Friend of the blog Patrick Sheridan asks, in response to the preceding post, "What about people far-sundered, like me? I have no means at all, just a Bible and my own conviction."

My answer is, you need a home; we all need a home.

Home. Yes, it’s critical to our psychic health and general well-being to have one of those. I’m certain young Ms. Makin is a dutiful and tolerant liberal not yet sufficiently seasoned to logically expand on her sentiment. Though one day, at least subconsciously, she will.

Home is not just geography. Home is a place of comfort, safety, and familiarity. Of mutual trust and understanding. Of common past and shared future. Home is where children play without fear in a parent’s eyes. Home is where speaking honestly offends no shrill aliens. Home is what is passed from your father to your son. And most importantly, home belongs uniquely to you.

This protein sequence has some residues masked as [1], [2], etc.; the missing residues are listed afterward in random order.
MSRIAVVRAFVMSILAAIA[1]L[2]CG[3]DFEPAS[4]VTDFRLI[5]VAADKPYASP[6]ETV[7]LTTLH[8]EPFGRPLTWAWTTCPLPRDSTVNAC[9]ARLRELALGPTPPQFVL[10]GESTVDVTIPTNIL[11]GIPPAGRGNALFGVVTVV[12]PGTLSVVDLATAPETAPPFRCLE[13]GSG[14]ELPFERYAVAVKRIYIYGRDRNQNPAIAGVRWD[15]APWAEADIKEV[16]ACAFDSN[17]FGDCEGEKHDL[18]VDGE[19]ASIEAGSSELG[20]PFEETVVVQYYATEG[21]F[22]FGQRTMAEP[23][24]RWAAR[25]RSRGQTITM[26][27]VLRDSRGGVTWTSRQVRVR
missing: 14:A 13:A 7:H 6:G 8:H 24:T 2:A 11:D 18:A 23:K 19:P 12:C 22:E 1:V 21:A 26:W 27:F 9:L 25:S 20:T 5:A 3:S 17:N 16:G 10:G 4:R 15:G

There are great swaths of her country now no more Ms. Makin’s home than the violent North African city she longs to escape. And when those swaths broaden to encompass everything, where will her daughter seek sanctuary upon saying…

I want to go home.


And of all people, Christians are apparently the ones least likely to accommodate you on that point.


August said…
Ha. I can be in my house, dealing with some issue of domesticity which would, in a sane world, be dealt with by somebody else, and end up saying 'I want to go home.' I do not mean my parents house- that didn't feel like much of a home either, though it was all I knew for a while. I know I mean something that has not come into being yet. Living alone in America, and having some basic understanding of what is necessary for a decent human life- even if you just figure out food and what is good and what isn't- well, it is too much for one person to do.
V. said…
Home? True. I suppose the real kicker is that, to varying degrees, the Western Church has made it almost impossible to call Western Christianity "home."